The audience at Derby Theatre tonight is made up mostly of young adults all here to watch The Bone Sparrow – a new stage adaption of Zana Fraillon’ s popular novel about the fates of displaced Rohingya refugees in a remote camp in Australia. Constructed of internal narratives reflecting on the incarcerated boy hero Subhi’s world view and events that erupt from his passion for drawing and story telling and his relationships with his family – minus Father – one would imagine that a stage adaptation would be a challenge.
But Pilot Theatre in a co-production with York Theatre Royal, Belgrade Theatre Coventry, Derby Theatre and Mercury Theatre Coventry rises to the challenge in a faithful adaptation by S, Shakhidharan. This is the third in a series of plays co-produced by Pilot with these theatres, other productions being Marjorie Blackman’s Noughts + Crosses adapted by Sabrina Mahfouz and Alex Wheatle’s Crongton Knights adapted by Emteaz Hussain.
The Bone Sparrow proves to be a fairly lengthy play that definitely rewards patience and concludes with a dramatic and moving second act that involves a fire break out and riot in what is essentially a prison camp for persecuted and violated forgotten human beings. The performances throughout are solid and believable and much theatrical use is made of projection and puppetry as well as constantly changing internment camp vistas that suggest entrapment, danger, loneliness, despair, potential and metaphorical freedoms and the outside world and its periodic visitors. Original music (Arun Ghosh) is a key part of the presentation. The dramatic whole is often very visually poetic with the sea featuring as a reminder of both journeys and freedom.
Subhi “Sometimes, at night, the dirt outside turns into a beautiful ocean. The Night Sea. As red as the sun and as deep as the sky…. I’m gonna see the sea. Feel it. Taste it. The real sea, someday. When me and Maa and Queeny are free.” Poetic lines like these make the heart yearn and the theatre such a brilliant vehicle for expression and compassion. The rapt and silent young audience tonight hang on every word and circumstance of the characters on stage.
The stage text makes full sense of the Rohingya (a Muslim ethnic minority group from Myanmar) refugees’ inhuman experience and deprivation in lines like “There are only fourteen pairs of real shoes in this whole entire camp, even though there must be about nine hundred pairs of feet.” “We’ve had food shortages for the last four days and have only been getting half scoops.” “For a bit a teacher cam and taught everyone. But then the Jackets said it was too expensive and there were too many kids.”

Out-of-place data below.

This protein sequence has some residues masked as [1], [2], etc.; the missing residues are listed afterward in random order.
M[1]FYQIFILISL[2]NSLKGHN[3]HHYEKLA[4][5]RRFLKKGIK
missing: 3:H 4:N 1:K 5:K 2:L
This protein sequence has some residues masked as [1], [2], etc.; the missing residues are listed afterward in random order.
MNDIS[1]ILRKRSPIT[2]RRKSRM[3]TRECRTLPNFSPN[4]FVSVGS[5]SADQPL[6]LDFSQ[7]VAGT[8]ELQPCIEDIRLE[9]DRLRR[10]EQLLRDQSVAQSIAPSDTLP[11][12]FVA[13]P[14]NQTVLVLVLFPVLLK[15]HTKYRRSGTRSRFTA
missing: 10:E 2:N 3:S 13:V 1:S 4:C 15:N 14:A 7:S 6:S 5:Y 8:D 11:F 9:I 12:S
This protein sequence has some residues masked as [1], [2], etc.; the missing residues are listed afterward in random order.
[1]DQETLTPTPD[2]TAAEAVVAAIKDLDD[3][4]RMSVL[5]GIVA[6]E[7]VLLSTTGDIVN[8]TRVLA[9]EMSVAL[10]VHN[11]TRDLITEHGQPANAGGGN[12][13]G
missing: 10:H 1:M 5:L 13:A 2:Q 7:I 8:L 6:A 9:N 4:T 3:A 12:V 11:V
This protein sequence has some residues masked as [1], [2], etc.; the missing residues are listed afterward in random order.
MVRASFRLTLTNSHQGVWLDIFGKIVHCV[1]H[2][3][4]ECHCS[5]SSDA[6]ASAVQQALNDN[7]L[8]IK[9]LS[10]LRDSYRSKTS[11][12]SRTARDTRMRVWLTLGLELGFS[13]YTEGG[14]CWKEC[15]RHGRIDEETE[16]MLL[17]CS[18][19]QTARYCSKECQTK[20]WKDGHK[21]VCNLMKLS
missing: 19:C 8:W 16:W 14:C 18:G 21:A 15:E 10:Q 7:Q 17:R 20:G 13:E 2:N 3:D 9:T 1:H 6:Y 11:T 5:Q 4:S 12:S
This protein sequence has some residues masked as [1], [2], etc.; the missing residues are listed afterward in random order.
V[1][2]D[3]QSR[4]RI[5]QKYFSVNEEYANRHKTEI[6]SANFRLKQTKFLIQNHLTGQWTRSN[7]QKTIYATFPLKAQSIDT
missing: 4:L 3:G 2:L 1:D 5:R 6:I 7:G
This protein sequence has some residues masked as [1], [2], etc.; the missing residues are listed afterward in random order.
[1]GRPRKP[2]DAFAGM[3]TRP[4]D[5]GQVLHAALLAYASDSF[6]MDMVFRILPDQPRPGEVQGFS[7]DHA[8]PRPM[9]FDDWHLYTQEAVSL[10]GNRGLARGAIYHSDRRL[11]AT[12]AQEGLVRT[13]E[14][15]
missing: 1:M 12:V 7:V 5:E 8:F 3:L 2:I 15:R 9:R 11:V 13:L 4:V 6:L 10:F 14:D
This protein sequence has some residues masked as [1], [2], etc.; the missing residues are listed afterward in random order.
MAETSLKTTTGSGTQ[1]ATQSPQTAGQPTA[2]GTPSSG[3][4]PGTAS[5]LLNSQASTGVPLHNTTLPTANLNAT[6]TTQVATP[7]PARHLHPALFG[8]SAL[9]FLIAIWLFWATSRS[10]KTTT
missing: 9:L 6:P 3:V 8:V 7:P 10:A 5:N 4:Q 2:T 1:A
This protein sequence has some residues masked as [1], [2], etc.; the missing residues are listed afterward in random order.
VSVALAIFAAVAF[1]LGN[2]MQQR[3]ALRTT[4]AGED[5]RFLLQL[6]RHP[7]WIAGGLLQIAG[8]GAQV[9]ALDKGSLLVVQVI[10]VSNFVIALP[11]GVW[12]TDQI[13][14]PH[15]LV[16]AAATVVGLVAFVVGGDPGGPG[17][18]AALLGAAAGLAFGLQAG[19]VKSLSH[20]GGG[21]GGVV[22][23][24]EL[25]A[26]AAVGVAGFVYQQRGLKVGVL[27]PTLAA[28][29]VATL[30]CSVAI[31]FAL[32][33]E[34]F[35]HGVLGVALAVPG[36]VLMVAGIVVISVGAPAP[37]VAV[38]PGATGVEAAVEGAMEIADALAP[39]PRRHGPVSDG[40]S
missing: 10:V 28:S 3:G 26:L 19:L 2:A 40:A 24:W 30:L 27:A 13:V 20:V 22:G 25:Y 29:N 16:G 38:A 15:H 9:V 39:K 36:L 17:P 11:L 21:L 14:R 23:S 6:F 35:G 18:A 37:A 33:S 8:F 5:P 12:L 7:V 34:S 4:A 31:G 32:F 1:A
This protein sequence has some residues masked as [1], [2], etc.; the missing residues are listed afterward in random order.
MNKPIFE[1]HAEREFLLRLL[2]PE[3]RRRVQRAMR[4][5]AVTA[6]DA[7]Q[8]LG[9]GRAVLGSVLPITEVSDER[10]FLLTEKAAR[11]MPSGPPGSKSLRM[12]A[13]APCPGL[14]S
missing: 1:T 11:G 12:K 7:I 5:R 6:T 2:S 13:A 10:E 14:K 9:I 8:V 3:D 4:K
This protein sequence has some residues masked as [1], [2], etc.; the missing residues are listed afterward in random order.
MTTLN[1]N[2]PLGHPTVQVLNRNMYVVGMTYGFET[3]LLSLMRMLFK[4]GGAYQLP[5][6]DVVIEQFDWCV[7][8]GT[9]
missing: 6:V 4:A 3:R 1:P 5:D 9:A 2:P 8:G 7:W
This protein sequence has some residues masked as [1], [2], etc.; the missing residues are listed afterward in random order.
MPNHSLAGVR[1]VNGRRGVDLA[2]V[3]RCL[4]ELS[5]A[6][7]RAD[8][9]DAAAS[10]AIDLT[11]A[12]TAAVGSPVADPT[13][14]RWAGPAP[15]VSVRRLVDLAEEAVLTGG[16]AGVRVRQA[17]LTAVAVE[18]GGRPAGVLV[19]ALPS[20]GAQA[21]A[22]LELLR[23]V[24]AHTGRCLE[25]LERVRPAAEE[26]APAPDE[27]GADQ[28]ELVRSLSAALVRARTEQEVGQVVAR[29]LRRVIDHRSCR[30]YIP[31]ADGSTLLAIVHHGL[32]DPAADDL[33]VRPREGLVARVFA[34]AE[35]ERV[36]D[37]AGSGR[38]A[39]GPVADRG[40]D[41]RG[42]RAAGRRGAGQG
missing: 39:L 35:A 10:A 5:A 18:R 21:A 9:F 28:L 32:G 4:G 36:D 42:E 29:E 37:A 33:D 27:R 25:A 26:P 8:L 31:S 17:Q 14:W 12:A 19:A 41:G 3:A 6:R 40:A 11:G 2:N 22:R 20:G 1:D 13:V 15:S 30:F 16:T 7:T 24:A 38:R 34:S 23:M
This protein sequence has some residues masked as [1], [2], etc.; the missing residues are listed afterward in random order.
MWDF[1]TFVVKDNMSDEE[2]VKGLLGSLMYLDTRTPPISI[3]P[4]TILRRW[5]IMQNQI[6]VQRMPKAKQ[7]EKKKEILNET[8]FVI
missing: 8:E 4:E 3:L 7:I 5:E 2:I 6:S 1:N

Zana Fraillon’s Bone Sparrow characters are brought engagingly and sympathetically to life by Siobhan Athwal (Queenie/boy one/young Anka), Yaamin Chowdhury (Subhi), Kiran L Dadlani (Maa/Mirka/Zara), Elmi Rashid Elmi (Eli/head boy/soldier), Mary Roubos (Jimmie), Mackenzie Scott (Beaver/soldier), Jummy Faruq (doctor/duck/detainee/ baby Anka/adult Anka), and Dervish Kishore (Ba/Nasir/Harvey/Oto). Director Esther Richardson brings great clarity to the ever changing scenes that move from realism to symbolism throughout. Miriam Nabarro’s claustrophobic set of wire walls and doors overshadowed by barbed wire perfectly captures the tale of the forlorn world of the captives.
Pilot Theatre’s Assistant Director Sirazul Islam relates his own lived refugee experience in the playscript and I present part of it here word for word because I feel it is vital in understanding the key points of the play and thereby much more important than anything I could express not having had this traumatic experience.
“The treatment of refugees is presented quite accurately in The Bone Sparrow, since Subhi doesn’t know how he’s supposed to be treated in the world per se. He has some ideas but he hasn’t lived in the outside world. And that’s an issue for many people in the refugee camps and in detention centres around the world, including myself. I didn’t know when I was in a refugee camp that this was not how we were supposed to be treated, because we hadn’t seen life outside. I was born in a refugee camp and I spent my entire childhood in a refugee camp. For many of these people is quite hard for them to recognise the difference between what life is supposed to be and how it is, and their human rights. For example the right to medication, the right to education – we didn’t know we had these rights. We didn’t know these rights existed.” Sirazul is an active part of the Regional Theatre Young Director Scheme.
The Bone Sparrow runs at Derby Theatre until Saturday 19th March. Go and experience it. It could be a life changer and is certainly relevant to the refugee crises and sanctuary seekers in the world today.
The Bone Sparrow is currently on a UK tour and will be at The Belgrade Theatre Coventry 22-26 March.